Trekking & Guiding in Appalachia

Thirteen miles makes for a pretty good day hike for a group of 13-14 year olds. Add on a full pack laden with sleeping bags, tents, stoves, pots, food and other gear, five peaks over 4,000 feet, a 3,000 foot descent, a 5.30 am get-up, and a lightning and thunder storm the night before, and suddenly 13 miles makes for a very long day.

The peaks we covered were those of the Carter Range along the Appalachian Trail in the White Mountains of New Hampshire. We started at the end of a five-mile dirt road at the Wild River Campground and headed up the Morriah Brook Trail to Imp Shelter. The first day we did a mere six miles and gained approximately 2,500 feet.

The trail was beautiful. The sky was lightly overcast, so it was plenty light, but we were spared the brutal heat of direct sunlight as we hiked along Wild River and made our ascent through the beech forest towards the spruce and fur dominated ridge.

Imp Shelter is one of the more established sites in the AMC and has a generous shelter along with a few tent platforms and a group platform. All of which were full. Fortunately, the popularity of Imp has caused there to be an overflow area, and the caretaker, John, was happy to let us set up camp there.

The overflow site is right next to the Imp Bench, which normally looks over Mount Washington valley towards the east and is renowned for stunning sunsets. Normally, but not today, because that light overcast sky slowly turned against us and was now thick, grey, and allowing rain to fall. The rain was light enough to tolerate standing out for dinner, but afterwards the drops became larger and more frequent. Some of the group retired to their tents. There were a few adventurous souls, for whom the days’ hike was not sufficient and they went for a little walk to explore the area.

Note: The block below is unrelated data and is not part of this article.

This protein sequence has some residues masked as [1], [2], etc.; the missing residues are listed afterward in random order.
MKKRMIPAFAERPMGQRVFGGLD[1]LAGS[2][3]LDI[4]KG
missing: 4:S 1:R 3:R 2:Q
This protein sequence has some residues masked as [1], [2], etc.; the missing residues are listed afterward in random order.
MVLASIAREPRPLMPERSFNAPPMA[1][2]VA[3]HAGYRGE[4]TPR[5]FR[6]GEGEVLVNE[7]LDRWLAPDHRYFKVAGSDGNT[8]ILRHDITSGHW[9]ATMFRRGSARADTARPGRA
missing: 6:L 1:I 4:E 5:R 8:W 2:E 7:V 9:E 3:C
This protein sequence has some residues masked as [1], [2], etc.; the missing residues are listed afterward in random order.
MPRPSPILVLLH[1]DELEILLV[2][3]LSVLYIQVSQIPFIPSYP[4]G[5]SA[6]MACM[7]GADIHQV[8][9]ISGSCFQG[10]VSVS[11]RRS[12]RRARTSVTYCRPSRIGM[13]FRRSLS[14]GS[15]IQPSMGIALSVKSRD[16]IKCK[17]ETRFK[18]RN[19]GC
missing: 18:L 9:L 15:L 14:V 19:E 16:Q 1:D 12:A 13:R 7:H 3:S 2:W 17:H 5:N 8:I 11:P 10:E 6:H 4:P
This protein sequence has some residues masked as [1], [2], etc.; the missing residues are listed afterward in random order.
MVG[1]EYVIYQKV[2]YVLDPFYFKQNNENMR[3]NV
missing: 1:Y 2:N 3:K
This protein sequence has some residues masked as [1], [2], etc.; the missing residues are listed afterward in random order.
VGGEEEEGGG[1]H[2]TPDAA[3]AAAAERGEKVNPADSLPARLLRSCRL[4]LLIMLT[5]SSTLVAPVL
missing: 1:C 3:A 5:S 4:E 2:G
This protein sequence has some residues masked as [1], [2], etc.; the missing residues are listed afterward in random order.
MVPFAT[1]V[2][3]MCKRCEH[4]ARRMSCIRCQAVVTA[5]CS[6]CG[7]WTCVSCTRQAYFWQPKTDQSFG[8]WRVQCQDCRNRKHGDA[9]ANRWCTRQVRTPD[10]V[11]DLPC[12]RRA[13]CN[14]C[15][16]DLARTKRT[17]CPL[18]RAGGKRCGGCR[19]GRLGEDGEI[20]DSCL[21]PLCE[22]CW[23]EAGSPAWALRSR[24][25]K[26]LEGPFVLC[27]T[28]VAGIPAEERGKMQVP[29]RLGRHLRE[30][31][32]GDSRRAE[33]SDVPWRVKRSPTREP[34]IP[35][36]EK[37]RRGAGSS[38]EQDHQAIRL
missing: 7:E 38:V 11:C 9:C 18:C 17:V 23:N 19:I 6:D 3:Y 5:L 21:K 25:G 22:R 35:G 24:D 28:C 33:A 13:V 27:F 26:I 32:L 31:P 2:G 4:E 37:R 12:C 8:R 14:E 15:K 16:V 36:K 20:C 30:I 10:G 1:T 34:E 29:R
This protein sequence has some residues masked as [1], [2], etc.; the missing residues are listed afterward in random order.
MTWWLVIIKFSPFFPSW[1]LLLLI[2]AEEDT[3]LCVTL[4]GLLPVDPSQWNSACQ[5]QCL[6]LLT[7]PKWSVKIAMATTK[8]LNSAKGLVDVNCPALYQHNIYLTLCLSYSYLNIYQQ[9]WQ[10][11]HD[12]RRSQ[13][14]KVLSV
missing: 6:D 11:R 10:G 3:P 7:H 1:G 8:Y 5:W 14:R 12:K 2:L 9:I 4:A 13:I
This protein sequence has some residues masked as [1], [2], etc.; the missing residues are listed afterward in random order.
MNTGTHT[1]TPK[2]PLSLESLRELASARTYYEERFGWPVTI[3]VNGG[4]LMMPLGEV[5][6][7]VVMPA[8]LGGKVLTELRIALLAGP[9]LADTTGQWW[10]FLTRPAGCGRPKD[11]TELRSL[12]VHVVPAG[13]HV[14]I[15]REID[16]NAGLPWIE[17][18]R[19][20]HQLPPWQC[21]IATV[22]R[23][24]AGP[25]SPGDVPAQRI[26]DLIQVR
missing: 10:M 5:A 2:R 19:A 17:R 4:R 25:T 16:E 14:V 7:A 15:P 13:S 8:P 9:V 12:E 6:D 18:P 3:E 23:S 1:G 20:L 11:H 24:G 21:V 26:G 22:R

My alarm buzzed at 5 am and the clouds had thinned out again after an amazing display of thunder and lightning boomed across the ridge and lit up the tents. Rain blew horizontally and the wind attempted to lift the rain fly right off the tent. Later in the morning a few orange sunbeams broke through the cloud cover and the sparse canopy of conifers on the ridge during breakfast. Those quickly faded and we were back to our light layer of overcast as we hit the trail at 7.30 am.

We continued along the ridge heading south on the Appalachian Trail. Most of the walk was in the trees, but at times the granite rock would lift up and be too exposed for a soil base to develop and for trees to grow. At times, the valleys would spread out in their grandeur of flowing trees and other times the same valleys would be shy and hide behind the clouds and mist swirling around in an exotic dance of white and gray.

As the ridge undulated beneath us, we picked off the peaks with out any trouble at all. North Carter Mtn. (4,530′), Mount Lethe (4,584′), Middle Carter Mtn. (4,610′), South Carter Mtn. (4,430′), and finally we dipped down into Zeta Pass (3,800′), where we stopped in a beautiful lush setting of dark brown trails contrasted with the subtle glow of green grass and moss lining the path and decorating the ground surrounding us. This lunch stop proved crucial as we proceeded to tackle a brutal 600-foot climb to the exposed 360-degree view summit of Mount Height (4,675′). As we were climbing the clouds started to break up, and occasional bursts of sunlight turned to steady beams in proportion with the gusts of wind lapping along the trail then turning to a constant presence as we crested the humbly rounded rocky summit.

We were ahead of schedule and as some of our gear was still wet from the night before, we opted to take some time in the sun and wind to let those elements whisk away the water from our laden sleeping bags, tents and clothes.